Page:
Chicago | Reuters –– U.S. soybean futures fell Wednesday and ended 2014 with their biggest loss in a decade as bumper production in the U.S. and South America replenished global supply of the protein-rich oilseed.
Corn and wheat also fell during the session and posted annual declines against a backdrop of ample worldwide supply. But full-year losses were limited by a fourth-quarter rebound prompted by concerns over Russian wheat exports and strong corn demand.
Soybean and corn prices could come under additional pressure early next year as South American farmers harvest expected bumper crops after largely favorable growing weather. This should benefit grain buyers such as livestock and poultry producers, ethanol makers and importers.
Meanwhile, ample global supplies may anchor wheat prices, although supplies of the highest quality grain remain tight.
Trading on Wednesday was light as the year-end period kept some operators away from their desks and encouraged others to make small adjustments to their books.
“Today is more of a money game than anything else, people shuffling money around,” said Jim Gerlach, president of A/C Trading in Fowler, Indiana.
Chicago grain markets will be closed on Thursday for the New Year’s Day holiday.
Chicago Board of Trade January soybeans fell 18-1/2 cents, or 1.8 per cent, to $10.19-1/4 a bushel, with technical selling deepening earlier losses (all figures US$). Selling accelerated as the contract fell below a recent swing low around $10.25 as well as its 10-, 20- and 50-day moving averages.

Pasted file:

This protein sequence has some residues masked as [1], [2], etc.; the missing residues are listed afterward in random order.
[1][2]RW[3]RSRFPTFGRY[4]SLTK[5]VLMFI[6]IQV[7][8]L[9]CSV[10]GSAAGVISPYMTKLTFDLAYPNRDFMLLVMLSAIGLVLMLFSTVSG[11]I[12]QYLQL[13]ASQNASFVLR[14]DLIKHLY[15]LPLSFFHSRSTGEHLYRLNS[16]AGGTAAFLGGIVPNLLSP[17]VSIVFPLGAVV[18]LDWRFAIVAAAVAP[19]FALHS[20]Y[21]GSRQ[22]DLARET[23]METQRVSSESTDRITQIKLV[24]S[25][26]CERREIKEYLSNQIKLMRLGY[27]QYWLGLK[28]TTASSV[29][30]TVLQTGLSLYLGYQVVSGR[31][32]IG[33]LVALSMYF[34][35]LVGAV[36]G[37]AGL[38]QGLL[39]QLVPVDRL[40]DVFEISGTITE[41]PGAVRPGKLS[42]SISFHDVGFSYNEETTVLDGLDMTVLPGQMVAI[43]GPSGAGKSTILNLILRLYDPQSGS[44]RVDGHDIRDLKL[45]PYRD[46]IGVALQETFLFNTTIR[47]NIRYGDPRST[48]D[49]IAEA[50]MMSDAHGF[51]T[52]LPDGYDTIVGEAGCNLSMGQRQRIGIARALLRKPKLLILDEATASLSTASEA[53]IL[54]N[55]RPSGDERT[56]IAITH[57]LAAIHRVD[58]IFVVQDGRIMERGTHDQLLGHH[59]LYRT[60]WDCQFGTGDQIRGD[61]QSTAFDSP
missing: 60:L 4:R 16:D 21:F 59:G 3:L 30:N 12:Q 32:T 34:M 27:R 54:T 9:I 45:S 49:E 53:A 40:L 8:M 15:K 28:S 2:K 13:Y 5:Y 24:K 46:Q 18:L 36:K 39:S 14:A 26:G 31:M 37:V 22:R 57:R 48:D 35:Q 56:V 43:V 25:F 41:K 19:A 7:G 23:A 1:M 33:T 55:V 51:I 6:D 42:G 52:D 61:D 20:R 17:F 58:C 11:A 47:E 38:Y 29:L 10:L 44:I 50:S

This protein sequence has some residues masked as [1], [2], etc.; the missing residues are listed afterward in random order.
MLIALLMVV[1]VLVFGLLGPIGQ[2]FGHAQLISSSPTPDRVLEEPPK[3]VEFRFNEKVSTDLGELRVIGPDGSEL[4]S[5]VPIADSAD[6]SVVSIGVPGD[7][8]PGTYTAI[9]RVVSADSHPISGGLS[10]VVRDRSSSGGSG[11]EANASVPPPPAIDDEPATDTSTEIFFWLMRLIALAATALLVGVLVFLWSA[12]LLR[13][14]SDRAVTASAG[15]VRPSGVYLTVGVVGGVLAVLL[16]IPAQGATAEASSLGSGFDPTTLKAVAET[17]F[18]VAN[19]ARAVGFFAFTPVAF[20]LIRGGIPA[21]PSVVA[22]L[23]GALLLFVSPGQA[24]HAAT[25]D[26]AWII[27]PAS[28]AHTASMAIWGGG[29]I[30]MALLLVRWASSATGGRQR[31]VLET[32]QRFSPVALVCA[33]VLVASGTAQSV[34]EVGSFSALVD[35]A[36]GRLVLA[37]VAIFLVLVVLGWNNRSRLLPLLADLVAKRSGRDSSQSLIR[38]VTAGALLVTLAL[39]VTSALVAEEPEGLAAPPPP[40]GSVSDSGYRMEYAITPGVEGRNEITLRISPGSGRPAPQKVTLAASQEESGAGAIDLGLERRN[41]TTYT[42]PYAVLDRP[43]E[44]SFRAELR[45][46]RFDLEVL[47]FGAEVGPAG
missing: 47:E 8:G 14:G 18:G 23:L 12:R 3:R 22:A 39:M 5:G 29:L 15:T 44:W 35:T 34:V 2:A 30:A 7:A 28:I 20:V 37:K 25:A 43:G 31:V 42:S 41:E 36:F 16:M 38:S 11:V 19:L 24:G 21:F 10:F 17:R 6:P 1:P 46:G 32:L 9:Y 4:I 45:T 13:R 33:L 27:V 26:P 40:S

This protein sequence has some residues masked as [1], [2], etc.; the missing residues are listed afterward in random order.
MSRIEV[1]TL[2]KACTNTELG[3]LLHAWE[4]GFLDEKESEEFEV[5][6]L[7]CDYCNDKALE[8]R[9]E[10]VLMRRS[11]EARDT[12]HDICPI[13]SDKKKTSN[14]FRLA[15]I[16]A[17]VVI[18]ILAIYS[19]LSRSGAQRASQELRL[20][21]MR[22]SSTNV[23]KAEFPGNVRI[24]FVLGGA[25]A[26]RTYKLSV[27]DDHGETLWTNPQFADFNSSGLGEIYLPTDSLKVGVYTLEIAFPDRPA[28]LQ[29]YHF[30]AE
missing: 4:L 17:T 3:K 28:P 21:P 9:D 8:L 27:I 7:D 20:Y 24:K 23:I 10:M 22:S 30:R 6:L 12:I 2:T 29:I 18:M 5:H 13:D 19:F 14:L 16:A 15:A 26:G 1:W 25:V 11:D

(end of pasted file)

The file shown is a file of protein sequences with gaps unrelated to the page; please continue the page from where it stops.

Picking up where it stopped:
CBOT March corn declined for a third straight day and slipped below its 20-day moving average and the key support level of $4 a bushel. The contract shed 9-1/2 cents, or 2.3 per cent, and closed at a near-two-week low of $3.97 a bushel.
CBOT March wheat dropped 12-1/4 cents, or two per cent, to 5.89-3/4 a bushel, the lowest since Dec. 11.
Over the year, spot soybean prices fell 22.3 per cent, compared with a 5.9 per cent decline for corn and a 2.6 per cent drop for wheat.
All three markets hit multi-year lows at the end of September before recovering sharply in the final quarter as robust demand, supply snags in the U.S. soybean market and uncertainty over export policy in Russia fuelled a wave of fund buying.
Investors are turning their attention to crops in South America. A few Brazilian farmers have already started harvesting soybeans, with the bulk of harvest set to ramp up in February.
— Karl Plume reports on ag commodity markets for Reuters from Chicago. Additional reporting for Reuters by Gus Trompiz in Paris and Naveen Thukral in Singapore.